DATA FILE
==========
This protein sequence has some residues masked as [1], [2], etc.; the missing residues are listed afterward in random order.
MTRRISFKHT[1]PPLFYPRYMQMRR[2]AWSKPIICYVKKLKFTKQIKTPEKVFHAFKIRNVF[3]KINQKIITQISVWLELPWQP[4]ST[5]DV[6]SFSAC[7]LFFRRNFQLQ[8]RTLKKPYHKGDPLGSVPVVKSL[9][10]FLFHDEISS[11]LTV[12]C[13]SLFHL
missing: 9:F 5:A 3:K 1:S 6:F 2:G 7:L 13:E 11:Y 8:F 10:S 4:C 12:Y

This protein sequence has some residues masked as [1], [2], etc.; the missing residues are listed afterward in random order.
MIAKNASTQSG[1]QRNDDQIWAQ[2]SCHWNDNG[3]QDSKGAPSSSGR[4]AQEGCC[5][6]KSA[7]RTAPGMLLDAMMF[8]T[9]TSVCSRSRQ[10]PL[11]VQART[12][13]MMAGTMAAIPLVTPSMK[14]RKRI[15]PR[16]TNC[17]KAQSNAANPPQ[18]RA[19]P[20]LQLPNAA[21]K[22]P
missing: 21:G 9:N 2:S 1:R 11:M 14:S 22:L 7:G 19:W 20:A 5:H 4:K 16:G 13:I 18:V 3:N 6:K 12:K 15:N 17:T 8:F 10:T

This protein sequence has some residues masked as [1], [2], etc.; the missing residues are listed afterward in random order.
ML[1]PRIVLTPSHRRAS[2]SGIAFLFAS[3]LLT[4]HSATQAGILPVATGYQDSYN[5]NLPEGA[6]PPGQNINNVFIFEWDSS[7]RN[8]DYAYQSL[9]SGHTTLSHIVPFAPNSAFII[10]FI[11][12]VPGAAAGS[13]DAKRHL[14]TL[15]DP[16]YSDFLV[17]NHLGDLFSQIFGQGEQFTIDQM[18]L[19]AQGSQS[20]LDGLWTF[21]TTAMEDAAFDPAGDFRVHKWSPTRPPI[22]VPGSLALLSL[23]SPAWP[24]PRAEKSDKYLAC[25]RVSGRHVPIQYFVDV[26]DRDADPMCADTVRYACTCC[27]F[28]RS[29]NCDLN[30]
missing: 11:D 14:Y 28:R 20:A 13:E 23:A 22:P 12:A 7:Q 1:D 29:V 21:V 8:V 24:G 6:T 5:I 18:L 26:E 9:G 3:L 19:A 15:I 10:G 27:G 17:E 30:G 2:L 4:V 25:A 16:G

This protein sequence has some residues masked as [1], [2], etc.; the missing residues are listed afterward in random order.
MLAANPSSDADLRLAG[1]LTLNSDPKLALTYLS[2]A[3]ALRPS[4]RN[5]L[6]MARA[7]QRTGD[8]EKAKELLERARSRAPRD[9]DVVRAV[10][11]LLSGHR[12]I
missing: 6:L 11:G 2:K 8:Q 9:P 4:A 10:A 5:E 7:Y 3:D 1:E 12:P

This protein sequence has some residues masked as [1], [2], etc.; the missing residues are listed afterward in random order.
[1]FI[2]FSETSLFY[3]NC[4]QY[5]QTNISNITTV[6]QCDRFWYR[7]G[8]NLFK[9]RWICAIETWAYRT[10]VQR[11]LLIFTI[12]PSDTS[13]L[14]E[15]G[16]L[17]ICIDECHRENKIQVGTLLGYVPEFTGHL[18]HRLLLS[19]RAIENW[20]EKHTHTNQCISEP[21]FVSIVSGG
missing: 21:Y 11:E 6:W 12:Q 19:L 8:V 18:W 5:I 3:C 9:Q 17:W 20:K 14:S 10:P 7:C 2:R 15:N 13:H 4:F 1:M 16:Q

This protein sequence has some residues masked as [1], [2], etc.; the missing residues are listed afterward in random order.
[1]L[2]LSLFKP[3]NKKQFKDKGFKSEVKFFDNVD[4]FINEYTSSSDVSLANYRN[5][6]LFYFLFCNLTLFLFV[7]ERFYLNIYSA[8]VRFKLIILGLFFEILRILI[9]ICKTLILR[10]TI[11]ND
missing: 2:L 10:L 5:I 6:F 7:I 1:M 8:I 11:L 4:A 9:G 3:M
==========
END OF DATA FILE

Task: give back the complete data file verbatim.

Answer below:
This protein sequence has some residues masked as [1], [2], etc.; the missing residues are listed afterward in random order.
MTRRISFKHT[1]PPLFYPRYMQMRR[2]AWSKPIICYVKKLKFTKQIKTPEKVFHAFKIRNVF[3]KINQKIITQISVWLELPWQP[4]ST[5]DV[6]SFSAC[7]LFFRRNFQLQ[8]RTLKKPYHKGDPLGSVPVVKSL[9][10]FLFHDEISS[11]LTV[12]C[13]SLFHL
missing: 9:F 5:A 3:K 1:S 6:F 2:G 7:L 13:E 11:Y 8:F 10:S 4:C 12:Y

This protein sequence has some residues masked as [1], [2], etc.; the missing residues are listed afterward in random order.
MIAKNASTQSG[1]QRNDDQIWAQ[2]SCHWNDNG[3]QDSKGAPSSSGR[4]AQEGCC[5][6]KSA[7]RTAPGMLLDAMMF[8]T[9]TSVCSRSRQ[10]PL[11]VQART[12][13]MMAGTMAAIPLVTPSMK[14]RKRI[15]PR[16]TNC[17]KAQSNAANPPQ[18]RA[19]P[20]LQLPNAA[21]K[22]P
missing: 21:G 9:N 2:S 1:R 11:M 14:S 22:L 7:G 19:W 20:A 5:H 4:K 16:G 13:I 18:V 3:N 6:K 12:K 15:N 17:T 8:F 10:T

This protein sequence has some residues masked as [1], [2], etc.; the missing residues are listed afterward in random order.
ML[1]PRIVLTPSHRRAS[2]SGIAFLFAS[3]LLT[4]HSATQAGILPVATGYQDSYN[5]NLPEGA[6]PPGQNINNVFIFEWDSS[7]RN[8]DYAYQSL[9]SGHTTLSHIVPFAPNSAFII[10]FI[11][12]VPGAAAGS[13]DAKRHL[14]TL[15]DP[16]YSDFLV[17]NHLGDLFSQIFGQGEQFTIDQM[18]L[19]AQGSQS[20]LDGLWTF[21]TTAMEDAAFDPAGDFRVHKWSPTRPPI[22]VPGSLALLSL[23]SPAWP[24]PRAEKSDKYLAC[25]RVSGRHVPIQYFVDV[26]DRDADPMCADTVRYACTCC[27]F[28]RS[29]NCDLN[30]
missing: 11:D 14:Y 28:R 20:A 13:E 23:A 22:P 12:A 7:Q 1:D 29:V 21:V 8:V 24:G 6:T 5:I 18:L 26:E 9:G 3:L 19:A 15:I 10:G 27:G 17:E 30:G 2:L 4:V 25:A 16:G

This protein sequence has some residues masked as [1], [2], etc.; the missing residues are listed afterward in random order.
MLAANPSSDADLRLAG[1]LTLNSDPKLALTYLS[2]A[3]ALRPS[4]RN[5]L[6]MARA[7]QRTGD[8]EKAKELLERARSRAPRD[9]DVVRAV[10][11]LLSGHR[12]I
missing: 6:L 11:G 2:K 8:Q 9:P 4:A 10:A 5:E 7:Y 3:D 1:E 12:P

This protein sequence has some residues masked as [1], [2], etc.; the missing residues are listed afterward in random order.
[1]FI[2]FSETSLFY[3]NC[4]QY[5]QTNISNITTV[6]QCDRFWYR[7]G[8]NLFK[9]RWICAIETWAYRT[10]VQR[11]LLIFTI[12]PSDTS[13]L[14]E[15]G[16]L[17]ICIDECHRENKIQVGTLLGYVPEFTGHL[18]HRLLLS[19]RAIENW[20]EKHTHTNQCISEP[21]FVSIVSGG
missing: 21:Y 11:E 6:W 12:Q 19:L 8:V 18:W 5:I 3:C 9:Q 17:W 20:K 14:S 10:P 7:C 2:R 15:N 13:H 4:F 1:M 16:Q

This protein sequence has some residues masked as [1], [2], etc.; the missing residues are listed afterward in random order.
[1]L[2]LSLFKP[3]NKKQFKDKGFKSEVKFFDNVD[4]FINEYTSSSDVSLANYRN[5][6]LFYFLFCNLTLFLFV[7]ERFYLNIYSA[8]VRFKLIILGLFFEILRILI[9]ICKTLILR[10]TI[11]ND
missing: 2:L 10:L 5:I 6:F 7:I 1:M 8:I 11:L 4:A 9:G 3:M